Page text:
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women's studies

Woman: An Intimate Geography

 
 
Author
Natalie Angier.
Publisher Mariner  
Format paperback
Product Dimensions 7.95 x 5.25 x 1.25 inches
ISBN 9780544228108
Pages/Publication Date 478/1999
Daedalus Item Code 60790
This item is not available.
Description
(Finalist for the National Book Award) Here Pulitzer Prize–winning science writer Natalie Angier explores that most enigmatic of evolutionary masterpieces, the female body, considering everything from organs to orgasm, including exercise, menopause, and the mysterious properties of breast milk. She challenges Darwinian-based gender stereotypes and shows how cultural biases have influenced research in evolutionary psychology and led to dubious conclusions about "female nature." Yet she also offers optimistic alternatives and transcends feminist polemics with an enlightened subversiveness that makes for a joyful, fresh vision of womanhood.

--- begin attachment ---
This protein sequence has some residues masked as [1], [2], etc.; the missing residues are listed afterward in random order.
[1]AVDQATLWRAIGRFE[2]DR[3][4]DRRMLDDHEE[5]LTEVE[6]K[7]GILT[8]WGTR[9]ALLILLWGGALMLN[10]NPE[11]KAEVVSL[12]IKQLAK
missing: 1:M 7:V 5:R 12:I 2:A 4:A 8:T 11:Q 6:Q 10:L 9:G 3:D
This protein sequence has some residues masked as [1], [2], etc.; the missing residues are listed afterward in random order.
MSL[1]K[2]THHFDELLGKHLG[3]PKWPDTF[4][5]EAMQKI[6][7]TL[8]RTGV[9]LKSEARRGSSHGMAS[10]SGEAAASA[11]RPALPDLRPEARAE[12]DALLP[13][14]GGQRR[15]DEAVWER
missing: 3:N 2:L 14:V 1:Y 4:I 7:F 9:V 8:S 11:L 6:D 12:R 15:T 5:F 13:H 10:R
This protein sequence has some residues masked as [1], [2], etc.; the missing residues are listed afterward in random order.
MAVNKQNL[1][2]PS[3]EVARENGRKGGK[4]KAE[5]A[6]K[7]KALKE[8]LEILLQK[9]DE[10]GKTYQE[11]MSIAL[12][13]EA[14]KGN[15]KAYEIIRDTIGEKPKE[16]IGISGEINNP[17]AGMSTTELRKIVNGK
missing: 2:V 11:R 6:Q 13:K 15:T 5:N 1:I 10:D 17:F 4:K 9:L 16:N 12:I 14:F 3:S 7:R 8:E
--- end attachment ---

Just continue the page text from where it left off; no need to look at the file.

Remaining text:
"Did postmenopausal women invent the human race? Are males more similar to females than females are to males? These are among the many stimulating questions at the core of Angier's provocative 'scientific fantasia of womanhood,' a spirited and thoroughly informed—if admittedly biased—study of how the body is 'a map of meaning and freedom.' Angier presents new theories on the evolution of women's anatomy, physiology and social behaviors. She points out, for example, that the X chromosome has a 'vastly higher gene richness' than the Y, which by contrast is 'a depauperized little stump,' and she champions the argument of anthropologist Kristen Hawkes that the role of postmenopausal grandmothers, who could help younger females nurture their weaned but still dependent offspring, 'invented youth.... And in inventing childhood, they invented the human race. They created Homo imperialis, a species that can go anywhere and exploit everything.' With wit and verve, Angier discusses such topics as ovulation, conception and birth; the social and physiological functions of breasts; orgasm, mate selection and child-rearing behavior; the complex workings of estrogen; hysterectomy; muscle strength; and female aggression and bonding. Her wide-ranging celebration of the female body engages the intellect but, more importantly, also offers a rigorous challenge to male-oriented theories of biology."—Publishers Weekly

 
 
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